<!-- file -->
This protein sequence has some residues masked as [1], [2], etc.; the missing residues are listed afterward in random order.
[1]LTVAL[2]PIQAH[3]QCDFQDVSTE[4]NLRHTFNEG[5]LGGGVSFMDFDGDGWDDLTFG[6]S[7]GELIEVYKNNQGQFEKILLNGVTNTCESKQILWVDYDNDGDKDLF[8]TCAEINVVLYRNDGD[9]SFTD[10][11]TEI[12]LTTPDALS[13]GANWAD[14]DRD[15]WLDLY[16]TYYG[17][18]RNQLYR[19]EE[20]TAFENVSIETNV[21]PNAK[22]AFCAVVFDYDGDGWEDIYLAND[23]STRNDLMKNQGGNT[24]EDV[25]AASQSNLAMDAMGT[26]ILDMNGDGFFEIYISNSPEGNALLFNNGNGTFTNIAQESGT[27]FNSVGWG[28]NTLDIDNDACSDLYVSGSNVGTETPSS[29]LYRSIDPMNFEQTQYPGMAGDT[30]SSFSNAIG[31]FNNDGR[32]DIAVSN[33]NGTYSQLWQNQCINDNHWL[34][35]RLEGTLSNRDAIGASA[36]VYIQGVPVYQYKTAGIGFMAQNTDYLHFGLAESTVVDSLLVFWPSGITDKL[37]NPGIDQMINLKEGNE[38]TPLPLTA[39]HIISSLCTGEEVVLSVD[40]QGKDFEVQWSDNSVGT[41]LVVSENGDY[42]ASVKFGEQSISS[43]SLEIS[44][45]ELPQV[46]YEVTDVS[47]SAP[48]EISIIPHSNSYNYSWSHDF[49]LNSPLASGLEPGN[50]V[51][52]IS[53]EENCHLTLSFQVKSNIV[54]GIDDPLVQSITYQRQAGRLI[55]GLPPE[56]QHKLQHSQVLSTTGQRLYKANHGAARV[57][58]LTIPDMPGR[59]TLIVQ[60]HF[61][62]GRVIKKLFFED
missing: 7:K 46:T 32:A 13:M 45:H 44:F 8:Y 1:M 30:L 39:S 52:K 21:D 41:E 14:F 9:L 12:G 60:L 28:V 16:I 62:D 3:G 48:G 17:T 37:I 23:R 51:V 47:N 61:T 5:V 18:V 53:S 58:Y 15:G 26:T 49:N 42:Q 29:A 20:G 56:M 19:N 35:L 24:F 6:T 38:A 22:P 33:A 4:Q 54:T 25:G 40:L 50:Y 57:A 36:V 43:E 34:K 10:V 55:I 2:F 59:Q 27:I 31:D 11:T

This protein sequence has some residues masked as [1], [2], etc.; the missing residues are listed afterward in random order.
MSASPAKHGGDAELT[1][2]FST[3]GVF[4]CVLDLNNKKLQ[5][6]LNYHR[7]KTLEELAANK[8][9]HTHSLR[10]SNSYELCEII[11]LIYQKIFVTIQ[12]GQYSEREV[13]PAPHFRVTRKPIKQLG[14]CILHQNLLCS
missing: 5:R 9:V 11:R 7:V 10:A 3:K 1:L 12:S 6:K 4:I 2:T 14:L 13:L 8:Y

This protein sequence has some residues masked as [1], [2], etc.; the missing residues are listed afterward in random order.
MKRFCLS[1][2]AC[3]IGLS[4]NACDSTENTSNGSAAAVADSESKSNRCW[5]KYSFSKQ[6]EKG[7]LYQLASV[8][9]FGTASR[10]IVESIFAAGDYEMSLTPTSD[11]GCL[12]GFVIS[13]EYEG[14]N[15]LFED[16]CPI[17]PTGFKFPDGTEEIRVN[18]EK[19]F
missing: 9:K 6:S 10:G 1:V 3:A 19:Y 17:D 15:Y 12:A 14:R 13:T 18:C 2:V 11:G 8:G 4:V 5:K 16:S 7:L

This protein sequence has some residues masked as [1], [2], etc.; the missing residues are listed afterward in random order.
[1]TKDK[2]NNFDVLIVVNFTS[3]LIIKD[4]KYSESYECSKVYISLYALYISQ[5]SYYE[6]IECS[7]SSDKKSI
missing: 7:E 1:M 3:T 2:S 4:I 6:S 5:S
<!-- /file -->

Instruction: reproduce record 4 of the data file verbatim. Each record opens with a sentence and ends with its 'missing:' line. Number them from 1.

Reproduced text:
This protein sequence has some residues masked as [1], [2], etc.; the missing residues are listed afterward in random order.
[1]TKDK[2]NNFDVLIVVNFTS[3]LIIKD[4]KYSESYECSKVYISLYALYISQ[5]SYYE[6]IECS[7]SSDKKSI
missing: 7:E 1:M 3:T 2:S 4:I 6:S 5:S